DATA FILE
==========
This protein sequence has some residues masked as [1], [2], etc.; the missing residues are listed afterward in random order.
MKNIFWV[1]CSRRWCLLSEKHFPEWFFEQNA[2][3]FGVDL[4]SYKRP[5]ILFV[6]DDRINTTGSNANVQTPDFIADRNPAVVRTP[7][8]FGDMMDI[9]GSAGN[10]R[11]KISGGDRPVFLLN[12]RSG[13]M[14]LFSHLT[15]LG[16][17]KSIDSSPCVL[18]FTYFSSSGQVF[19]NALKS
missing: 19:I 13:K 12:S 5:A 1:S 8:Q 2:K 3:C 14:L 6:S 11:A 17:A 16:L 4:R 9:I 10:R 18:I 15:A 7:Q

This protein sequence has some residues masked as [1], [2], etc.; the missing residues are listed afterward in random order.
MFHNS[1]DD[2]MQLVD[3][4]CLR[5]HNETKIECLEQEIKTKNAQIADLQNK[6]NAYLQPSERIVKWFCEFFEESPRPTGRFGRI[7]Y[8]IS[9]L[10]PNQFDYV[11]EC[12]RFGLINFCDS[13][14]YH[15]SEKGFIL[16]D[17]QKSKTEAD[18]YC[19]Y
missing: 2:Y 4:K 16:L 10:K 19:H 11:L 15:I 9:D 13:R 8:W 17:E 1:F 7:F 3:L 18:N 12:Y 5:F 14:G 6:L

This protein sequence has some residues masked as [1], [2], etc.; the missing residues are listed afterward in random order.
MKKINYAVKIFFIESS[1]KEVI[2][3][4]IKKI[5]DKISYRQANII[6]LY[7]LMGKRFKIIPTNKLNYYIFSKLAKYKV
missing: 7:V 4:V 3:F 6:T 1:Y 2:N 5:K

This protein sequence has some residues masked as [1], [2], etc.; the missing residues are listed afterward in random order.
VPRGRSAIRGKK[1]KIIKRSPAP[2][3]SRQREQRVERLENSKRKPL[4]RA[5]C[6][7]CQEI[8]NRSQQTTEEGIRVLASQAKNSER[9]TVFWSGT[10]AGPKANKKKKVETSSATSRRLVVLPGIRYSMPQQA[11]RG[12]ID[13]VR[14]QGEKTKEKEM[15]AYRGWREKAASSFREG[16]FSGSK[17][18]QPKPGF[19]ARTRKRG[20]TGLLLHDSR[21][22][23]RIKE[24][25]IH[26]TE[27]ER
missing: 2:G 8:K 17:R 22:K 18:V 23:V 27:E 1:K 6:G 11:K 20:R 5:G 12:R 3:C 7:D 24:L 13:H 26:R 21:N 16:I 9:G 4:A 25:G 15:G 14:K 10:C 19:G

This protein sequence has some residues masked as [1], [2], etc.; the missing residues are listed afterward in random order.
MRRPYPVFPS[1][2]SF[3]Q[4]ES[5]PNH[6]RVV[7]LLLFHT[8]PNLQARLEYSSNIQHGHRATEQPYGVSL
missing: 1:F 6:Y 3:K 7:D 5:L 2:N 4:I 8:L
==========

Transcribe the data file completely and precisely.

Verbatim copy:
This protein sequence has some residues masked as [1], [2], etc.; the missing residues are listed afterward in random order.
MKNIFWV[1]CSRRWCLLSEKHFPEWFFEQNA[2][3]FGVDL[4]SYKRP[5]ILFV[6]DDRINTTGSNANVQTPDFIADRNPAVVRTP[7][8]FGDMMDI[9]GSAGN[10]R[11]KISGGDRPVFLLN[12]RSG[13]M[14]LFSHLT[15]LG[16][17]KSIDSSPCVL[18]FTYFSSSGQVF[19]NALKS
missing: 19:I 13:K 12:S 5:A 1:S 8:Q 2:K 3:C 14:L 6:S 11:A 17:A 16:L 4:R 9:I 10:R 18:I 15:A 7:Q

This protein sequence has some residues masked as [1], [2], etc.; the missing residues are listed afterward in random order.
MFHNS[1]DD[2]MQLVD[3][4]CLR[5]HNETKIECLEQEIKTKNAQIADLQNK[6]NAYLQPSERIVKWFCEFFEESPRPTGRFGRI[7]Y[8]IS[9]L[10]PNQFDYV[11]EC[12]RFGLINFCDS[13][14]YH[15]SEKGFIL[16]D[17]QKSKTEAD[18]YC[19]Y
missing: 2:Y 4:K 16:L 10:K 19:H 11:L 15:I 9:D 13:R 8:W 17:E 1:F 7:F 3:L 18:N 12:Y 5:F 14:G 6:L

This protein sequence has some residues masked as [1], [2], etc.; the missing residues are listed afterward in random order.
MKKINYAVKIFFIESS[1]KEVI[2][3][4]IKKI[5]DKISYRQANII[6]LY[7]LMGKRFKIIPTNKLNYYIFSKLAKYKV
missing: 7:V 4:V 3:F 6:T 1:Y 2:N 5:K

This protein sequence has some residues masked as [1], [2], etc.; the missing residues are listed afterward in random order.
VPRGRSAIRGKK[1]KIIKRSPAP[2][3]SRQREQRVERLENSKRKPL[4]RA[5]C[6][7]CQEI[8]NRSQQTTEEGIRVLASQAKNSER[9]TVFWSGT[10]AGPKANKKKKVETSSATSRRLVVLPGIRYSMPQQA[11]RG[12]ID[13]VR[14]QGEKTKEKEM[15]AYRGWREKAASSFREG[16]FSGSK[17][18]QPKPGF[19]ARTRKRG[20]TGLLLHDSR[21][22][23]RIKE[24][25]IH[26]TE[27]ER
missing: 2:G 8:K 17:R 22:K 18:V 23:V 27:E 1:K 6:G 11:K 20:R 5:G 12:R 3:C 7:D 24:L 13:H 26:R 21:N 16:I 9:G 4:A 25:G 15:G 14:K 10:C 19:G

This protein sequence has some residues masked as [1], [2], etc.; the missing residues are listed afterward in random order.
MRRPYPVFPS[1][2]SF[3]Q[4]ES[5]PNH[6]RVV[7]LLLFHT[8]PNLQARLEYSSNIQHGHRATEQPYGVSL
missing: 1:F 6:Y 3:K 7:D 5:L 2:N 4:I 8:L